- ALREADY SUBSCRIBED?
Fill in your credentials below.
There’s a bistro-rific duo operating out of the not-so-new (but completely re-imagined) Jazz Cellar and Bistro, À La Marguerite, at Les Halles. This is the area that Parisian food writers have been referring to as « the stomach » of Paris ever since Emile Zola first coined the phrase, and where late-night good eats, paired with jazz music strumming ‘til the early dawn hours, can be found. In the 50’s Marguerite was a dancehall/supperclub, then in the 90s she became a nightclub, until today since her refurbishment into a restaurant, fumoir, bar à vin and jazz cellar.
When owner Arnaud Bradol and his chef Nicolas Duquenoy, re-invented À la Margeurite in 2012, they did so with the dual eye of chiming in with the city’s embrace of the Bistronomie trend – that’s Bistro + Gastronomy in franglais – and the intent to resuscitate this Parisian institution’s past steeped in jazz and late-night music medleys.
A year and a half into it and their dual efforts are seeing notable success, thank you very much.
A welcoming wine bar with its « Fumoir » or Cigar Lounge tucked just behind, greet you on the ground floor entrance. At lunchtime this can be a bit deceiving as it gives the appearance that no one is eating there, save for the paper thin ham slices the bartender delivers you from the Berkel manual ham slicer. But this deception is truly a trompe l’oeil as the upstairs 100M2 dining room, on any given weekday especially, does a bustling business with repeat clients coming in for Duquenoy’s « touch of bistrot, touch of gastro ». His menu is based on the freshest of seasonal ingredients, as befits the son of a farmer from Nord-Pas-de-Calais. The chef sources his ingredients from some of the best, such as the renowned butcher, Hugo Desnoyer, and for raw veggies and wild herbs, Stéphane Meyer, another source well-known in cult chef’s circles.
« Good ingredients are the foundation of good cooking. After that, I combine the ingredients as I would like to eat them myself. All with an eye toward pleasing my customers. »
A sampling from Autumn’s lunch menu (as the seasonal menu changes regularly) gives you a choice of pan-roasted crayfish with seared foie gras and girolles mushrooms ; cèpes from Corrèze à la Bordelaise, lobster and lardo di Colonnata ; for main courses you have glazed pork cheeks, honeyed wilted romaine lettuce, confit tomatoes, fennel and potatoes ; or Beef filet from Normandy, crispy polenta, cubèbe pepper and lemongrass ; desserts include La Marguerite rum baba served with a selection of aged rums. The 8-course Chef’s Dinner Tasting Menu runs only to €70 per person and the set lunch menu that gives you a starter, main course, coffee and petit-fours is a modest €29. The organic duck, for two people, is a Main Course lunch or dinner offering that runs you €35 per person. A nice option during the French hunting season.
At his previous posts, Duquenoy received successive notoriety : In 2006 the distinction of Meilleur Bistrot de la Capitale (Best Bistrot of Paris) for La Ferrandaise ; then Meilleur Bistrot Traditionnel (Best Traditional Bistrot) as well as Meilleur Bistrot de Quartier (Best Neighborhood Bistrot) for Beaujolais d’Auteil when he was the head chef there from 2008-‘12.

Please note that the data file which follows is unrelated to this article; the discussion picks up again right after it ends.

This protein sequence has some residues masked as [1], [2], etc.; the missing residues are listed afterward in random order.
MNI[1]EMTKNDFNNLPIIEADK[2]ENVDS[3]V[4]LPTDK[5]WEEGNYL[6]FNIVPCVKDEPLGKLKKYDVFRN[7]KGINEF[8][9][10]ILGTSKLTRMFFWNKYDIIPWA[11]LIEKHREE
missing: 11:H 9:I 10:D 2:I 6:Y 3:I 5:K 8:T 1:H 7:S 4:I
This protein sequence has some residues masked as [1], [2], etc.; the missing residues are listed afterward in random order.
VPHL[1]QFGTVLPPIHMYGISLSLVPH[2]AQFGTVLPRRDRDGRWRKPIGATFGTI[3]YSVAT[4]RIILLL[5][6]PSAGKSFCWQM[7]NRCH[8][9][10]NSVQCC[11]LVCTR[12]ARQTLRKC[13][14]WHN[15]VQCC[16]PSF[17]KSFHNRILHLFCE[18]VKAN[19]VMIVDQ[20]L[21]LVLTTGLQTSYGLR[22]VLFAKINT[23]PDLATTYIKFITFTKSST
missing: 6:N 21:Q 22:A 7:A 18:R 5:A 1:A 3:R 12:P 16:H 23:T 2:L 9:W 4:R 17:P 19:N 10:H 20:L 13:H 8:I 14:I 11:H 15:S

A chance meeting with Arnaud Bradol, facilitated by Desnoyer, is what launched this newest pairing by the seasoned restaurateur, Bradol, and his chef, Duquenoy.
For Bradol, À la Marguerite is more than just another superb Bistrot in the French culinary capital of Europe to add as a feather to his cap. For him this restaurant, steeped in a rich past, speaks to the soul of who he is, especially its history of jazz.
« This place is really me. It’s the result of fifteen years building my businesses and it represents the sum total of my three passions : gastronomy, oenology and music, most particularly jazz. » – Arnaud Bradol
Jazz concerts are held monthly in the cosy « New Orleans-esque » basement-level jazz cellar. Regular concerts are on the last Sunday of the month, with others taking place as scheduled. The cellar can also be privatized for special dinners and parties, easily seating 30. For business breakfasts or lunches, the upstairs private dining room, just off the main dining area that seats 70, can accommodate groups of up to 20.
During Marguerite’s renovations, Bradol and his team uncovered some real surprises, good surprises, and decided to keep and incorporate them into their new premises. For example, under the old carpeting, they uncovered a mosaique of the famous « fleurs des champs », under the wall plastering, they found brick walls that lend ambiance and character to the sleek new spot, and the exposed wood beams, well, what better place than Paris’s 1st arrondissement to allow them their revealed glory ?
With all this talk of jazz and good food, however, it’s altogether too easy to be distracted from what is of central importance at Bradol’s À la Marguerite, and that’s his wine cellar. The wine list offers over 200 selections, 40 of which are champagne. Of the 600 or so bottles they keep in their on-premise wine cellar, Thomas Meunier, charged with keeping the stock up-to-date, likes to mix it up between small, independent wineries, Grand Crus and even some natural and organic wines.
Meunier, A la Marguerite’s Maitre d’ and Sommelier, has made himself indispensable to Bradol, and not least because his English is fluent and his manner welcoming. Add to that mix his fondness and knowledge of good wines and l’art de vivre, and he and his boss found they had a lot in common. Before rejoining Bradol as part of the Marguerite team, he was the Sommelier and Restaurant Manager for the launch of Agapé Substance.
49 rue Berger, Paris 75001